If everyone invited had come, we'd have had 54 people in the basement of the dentist's office in Center Point. As it was, 32 people attended. It was entirely family, but that's the way mom wanted it. It was enough to get her to agree to being recognized in the first place so if the only people she wanted to invite were family, that's who got invitations.
Toward the middle of the open house, we set fire to one of the cheesecakes and made mom blow it out.
The oldest great-granddaughter gave mom a wand and a crown.
Toward the end of the event, we had to take the obligatory photos. There's us kids.
It took a little convincing, but grandma wore her birthday crown. Here are my brothers and their spouses.
Then there are the great-grandchildren. My oldest niece, Christina, gave birth to her 5th child, Adalynn, the day before the party, so she wasn't in attendance, although my brother brought the other kids.
My other niece, Amber, came with her husband and daughter. We count Mary's two kids, on the right, as part of the family, too.
Once this was done, it was time for the extended family. Probably one of the best reasons to have a party like this is that you get to see the cousins you grew up with.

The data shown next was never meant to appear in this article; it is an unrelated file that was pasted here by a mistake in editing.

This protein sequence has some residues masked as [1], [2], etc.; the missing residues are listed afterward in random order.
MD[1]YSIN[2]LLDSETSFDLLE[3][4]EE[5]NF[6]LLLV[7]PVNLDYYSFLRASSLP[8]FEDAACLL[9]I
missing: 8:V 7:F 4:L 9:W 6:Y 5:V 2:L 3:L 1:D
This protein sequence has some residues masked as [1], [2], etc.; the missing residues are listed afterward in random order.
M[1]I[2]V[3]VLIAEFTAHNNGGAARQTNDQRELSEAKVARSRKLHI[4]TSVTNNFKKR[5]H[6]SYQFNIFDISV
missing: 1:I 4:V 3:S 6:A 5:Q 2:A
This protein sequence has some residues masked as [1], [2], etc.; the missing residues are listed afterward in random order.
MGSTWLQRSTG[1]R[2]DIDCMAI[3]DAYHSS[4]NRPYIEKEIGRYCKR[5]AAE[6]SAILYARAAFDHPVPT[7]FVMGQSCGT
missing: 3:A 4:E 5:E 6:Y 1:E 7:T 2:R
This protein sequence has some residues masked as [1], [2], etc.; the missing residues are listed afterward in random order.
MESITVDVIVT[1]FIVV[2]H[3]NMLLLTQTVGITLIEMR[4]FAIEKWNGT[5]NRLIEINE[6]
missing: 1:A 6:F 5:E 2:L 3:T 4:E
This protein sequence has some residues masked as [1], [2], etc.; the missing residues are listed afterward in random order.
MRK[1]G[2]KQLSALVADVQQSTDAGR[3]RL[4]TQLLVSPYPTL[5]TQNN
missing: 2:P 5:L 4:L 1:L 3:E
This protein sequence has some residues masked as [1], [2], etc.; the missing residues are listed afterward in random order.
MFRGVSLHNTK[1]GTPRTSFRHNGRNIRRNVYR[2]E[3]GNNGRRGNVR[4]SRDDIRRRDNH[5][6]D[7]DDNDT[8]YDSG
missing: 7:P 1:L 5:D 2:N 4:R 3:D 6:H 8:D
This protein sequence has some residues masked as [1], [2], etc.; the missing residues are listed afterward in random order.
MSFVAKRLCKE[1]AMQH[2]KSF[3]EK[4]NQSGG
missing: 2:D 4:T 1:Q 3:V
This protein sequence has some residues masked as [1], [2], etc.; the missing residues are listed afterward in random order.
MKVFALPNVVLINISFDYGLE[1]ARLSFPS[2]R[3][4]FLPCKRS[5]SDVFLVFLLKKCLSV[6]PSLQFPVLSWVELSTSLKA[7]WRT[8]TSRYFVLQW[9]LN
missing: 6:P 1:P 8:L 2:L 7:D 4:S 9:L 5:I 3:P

We spent a lot of time remembering the big family gatherings we used to have. Our 4th of July celebrations were originally at Ken and Effie's farm. But, when my mom's generation started having children, the sheer number of people running around proved to be too much to host, so we moved to the city park. I have just a couple of memories of July 4th on the farm; fireworks set off in the corn field by my great-uncles and ice cold Nehi soda pulled from a steel cow trough full of ice. There are far more memories of the time at the park and then going to the Monona city fireworks display.
We talked about our genealogy, what we knew. Of course, we regret that we didn't ask our parents more questions when they were alive. My dad had 6 siblings. Only the oldest is still alive and she has dementia. Of the 6 spouses, only 3; mom and Aunts Dorothy and Audrey; are still alive. We cousins know a lot and it was wonderful to share things, but there are things we will never know. That is, perhaps, the nature of existence.
Here is mom and Aunt Dorothy. I swear. Aunt Dorothy simply hasn't aged. She looks just like I remember her in my youth. She just laughs when you say that to her, but it's sure the truth. Some people have really good genes.
Once we got home, got things put away, food frozen and could sit, mom allowed that this had been fun. It was nice to see her as the center of attention.
Beverage: English Breakfast Tea